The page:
You may, like many others, assume that the only way to get a DUI/DWI in North Carolina is to have a few too many alcoholic beverages and climb behind the wheel. If that is the case, your assumption would be wrong. North Carolina has an "impaired driving" statute that encompasses much more than just being under the influence of alcohol.
When out with your friends, it can seem easy to let go of responsibilities and just relax for a while. During your outings or gatherings at someone's home, you and your friends may consume alcoholic beverages as part of your evening. You generally know when to call it quits before you start feeling intoxicated, especially when you know you need to drive home later.
Driving is a privilege. Many travel in motor vehicles to get to and from work, school, stores and other destinations. However, there are some individuals that drive for their job. Truck drivers are known for this, and frequently travel long distances to transport goods from one state to another. Thus, when a truck driver is accused of driving under the influence, he or she could have serious penalties that could impact his or her personal and professional life.
When police officers in North Carolina stop a driver for a traffic violation or respond to a car accident, the officer may have a motorist step outside of their vehicle. In matters where drunk driving is suspected, a field sobriety test might be conducted. In order to rule out that a driver is not under the influence of alcohol, certain tests are conducted. In order to establish a driver's blood alcohol content level, a breath test is often used.
Let's face it. During the winter holidays we are more compelled to go to gatherings and celebrations where alcohol is served. And in order to get to and from these events, individuals in North Carolina and elsewhere will driver their vehicles. While this is fine for those consuming no alcohol or just a small quantity, it is extremely dangerous for those driving over the legal limit. This not only places their life and the lives of others at risk, but it also increases a driver's chance of getting pulled over for drunk driving.
Being pulled over by the police is a very stressful situation to be in. Many thoughts and concerns run through a driver's mind, and one of them is likely whether an officer will think he or she is under the influence of alcohol. We have all seen in on television and in the movies. Suspecting officers will ask the driver to exit the vehicle and begin the field sobriety test.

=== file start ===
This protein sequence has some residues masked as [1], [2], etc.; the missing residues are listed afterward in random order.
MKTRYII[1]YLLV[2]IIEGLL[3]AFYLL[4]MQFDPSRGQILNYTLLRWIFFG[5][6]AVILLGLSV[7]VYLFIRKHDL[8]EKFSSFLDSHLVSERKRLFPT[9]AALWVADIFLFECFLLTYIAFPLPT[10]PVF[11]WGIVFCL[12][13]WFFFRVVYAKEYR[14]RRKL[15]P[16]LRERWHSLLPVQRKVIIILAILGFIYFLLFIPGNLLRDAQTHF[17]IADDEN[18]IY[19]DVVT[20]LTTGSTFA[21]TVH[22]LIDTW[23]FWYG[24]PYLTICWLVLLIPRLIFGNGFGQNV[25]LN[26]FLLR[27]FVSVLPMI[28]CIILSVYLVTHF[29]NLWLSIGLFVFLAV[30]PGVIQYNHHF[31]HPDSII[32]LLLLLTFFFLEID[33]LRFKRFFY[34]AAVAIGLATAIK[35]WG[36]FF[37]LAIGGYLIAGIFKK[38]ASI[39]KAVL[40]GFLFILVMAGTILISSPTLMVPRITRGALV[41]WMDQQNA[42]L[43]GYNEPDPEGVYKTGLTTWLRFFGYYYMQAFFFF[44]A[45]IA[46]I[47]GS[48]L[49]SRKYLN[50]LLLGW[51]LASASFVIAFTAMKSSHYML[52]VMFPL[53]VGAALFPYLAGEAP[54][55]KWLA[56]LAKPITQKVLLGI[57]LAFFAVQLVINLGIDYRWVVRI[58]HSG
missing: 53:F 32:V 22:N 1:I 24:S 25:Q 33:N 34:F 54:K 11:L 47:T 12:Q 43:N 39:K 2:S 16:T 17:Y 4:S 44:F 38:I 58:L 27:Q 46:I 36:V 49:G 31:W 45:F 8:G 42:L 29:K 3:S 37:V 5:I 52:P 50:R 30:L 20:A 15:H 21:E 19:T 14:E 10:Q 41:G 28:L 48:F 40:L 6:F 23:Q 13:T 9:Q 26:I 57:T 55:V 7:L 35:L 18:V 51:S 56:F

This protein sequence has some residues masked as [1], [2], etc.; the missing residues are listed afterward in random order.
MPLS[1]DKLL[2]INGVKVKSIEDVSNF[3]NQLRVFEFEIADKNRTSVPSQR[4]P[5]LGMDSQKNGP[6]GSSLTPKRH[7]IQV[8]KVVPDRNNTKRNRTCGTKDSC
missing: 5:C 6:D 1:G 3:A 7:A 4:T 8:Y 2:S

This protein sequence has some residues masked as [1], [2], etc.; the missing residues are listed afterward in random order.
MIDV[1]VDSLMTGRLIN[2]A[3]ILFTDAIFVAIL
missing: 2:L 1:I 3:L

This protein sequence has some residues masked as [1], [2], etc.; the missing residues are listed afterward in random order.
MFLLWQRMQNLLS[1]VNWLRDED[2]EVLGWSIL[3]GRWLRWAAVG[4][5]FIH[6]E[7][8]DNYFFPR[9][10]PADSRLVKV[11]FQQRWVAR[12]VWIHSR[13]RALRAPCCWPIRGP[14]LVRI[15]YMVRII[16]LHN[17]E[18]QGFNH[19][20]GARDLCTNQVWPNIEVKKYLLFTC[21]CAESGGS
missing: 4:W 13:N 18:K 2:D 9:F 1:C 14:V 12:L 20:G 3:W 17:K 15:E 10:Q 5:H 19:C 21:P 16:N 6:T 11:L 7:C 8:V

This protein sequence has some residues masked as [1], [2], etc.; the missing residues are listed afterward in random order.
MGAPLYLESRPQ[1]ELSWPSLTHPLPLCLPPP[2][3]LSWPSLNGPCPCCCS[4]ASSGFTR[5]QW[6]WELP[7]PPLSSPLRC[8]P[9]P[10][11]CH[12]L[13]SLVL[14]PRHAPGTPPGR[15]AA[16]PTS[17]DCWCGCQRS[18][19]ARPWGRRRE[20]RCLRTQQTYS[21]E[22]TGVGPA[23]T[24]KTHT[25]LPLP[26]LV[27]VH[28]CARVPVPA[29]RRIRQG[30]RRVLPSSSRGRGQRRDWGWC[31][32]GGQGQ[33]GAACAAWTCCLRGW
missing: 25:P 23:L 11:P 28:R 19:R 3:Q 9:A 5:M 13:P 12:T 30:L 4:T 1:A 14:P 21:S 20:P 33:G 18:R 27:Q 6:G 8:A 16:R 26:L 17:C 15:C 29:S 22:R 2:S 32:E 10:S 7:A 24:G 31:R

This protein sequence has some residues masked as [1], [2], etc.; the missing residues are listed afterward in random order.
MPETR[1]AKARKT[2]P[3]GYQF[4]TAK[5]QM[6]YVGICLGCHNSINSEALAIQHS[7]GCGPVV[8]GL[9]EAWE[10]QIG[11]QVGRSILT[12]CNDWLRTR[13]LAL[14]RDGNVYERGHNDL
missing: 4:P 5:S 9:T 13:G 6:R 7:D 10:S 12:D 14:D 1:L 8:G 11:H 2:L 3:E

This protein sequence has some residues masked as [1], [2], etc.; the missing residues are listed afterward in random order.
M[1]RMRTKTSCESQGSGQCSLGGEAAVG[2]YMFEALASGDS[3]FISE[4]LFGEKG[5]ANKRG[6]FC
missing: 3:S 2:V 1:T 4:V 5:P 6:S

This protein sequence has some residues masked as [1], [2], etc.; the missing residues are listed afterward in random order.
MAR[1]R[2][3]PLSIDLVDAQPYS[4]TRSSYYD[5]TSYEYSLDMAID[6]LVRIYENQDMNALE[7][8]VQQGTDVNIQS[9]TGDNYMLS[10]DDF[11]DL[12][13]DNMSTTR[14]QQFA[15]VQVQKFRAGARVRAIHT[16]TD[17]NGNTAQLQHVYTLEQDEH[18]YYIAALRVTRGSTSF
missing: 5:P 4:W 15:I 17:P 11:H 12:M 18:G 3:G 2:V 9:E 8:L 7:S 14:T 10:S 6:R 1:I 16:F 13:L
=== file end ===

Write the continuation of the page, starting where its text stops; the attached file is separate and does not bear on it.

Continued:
When we get behind the wheel of the car, we are under the impression that we are able to operate it safely. However, if law enforcement believes that we are not driving safely or violating a traffic law, this could result in a traffic stop. If during the stop officers suspect that a driver is under the influence of alcohol, the field sobriety test might commence. The same is true following a car accident. If there is a suspicion of intoxication, police officers will attempt to collect evidence to prove you are over the legal limit. Either of these scenarios could result in a drunk driving charge.
Even famous people can run into trouble with the law. Take the case of music star, Aaron Carter. The singer was recently arrested for DUI refusal and is facing other criminal charges, including possession of marijuana and other drug paraphernalia.
It's a sight and sound no motorist in North Carolina wants to experience -- the flashing red and blue lights in their rear-view mirror and the blare of police sirens in their ear. An officer who pulls a motorist over on suspicion of drunk driving may ask the motorist to perform a breath test. This can be a difficult situation. A person may want to refuse to submit to such a test; for example, if they are certain they are not drunk or if they don't want to make a bad situation worse. However, there are legal consequences for refusing to submit to a breath test.
Memorial Day is behind us and the Fourth of July looms, meaning that there may be an uptick in the number of people North Carolina police accuse of drunk driving. After all, summer is a festive season, with many get-togethers and special events going on at the beach or on the water where alcohol is served. While most people in North Carolina handle their liquor responsibly, it is still important to note that police in the state will be cracking down on those they believe are drunk driving or drunk boating.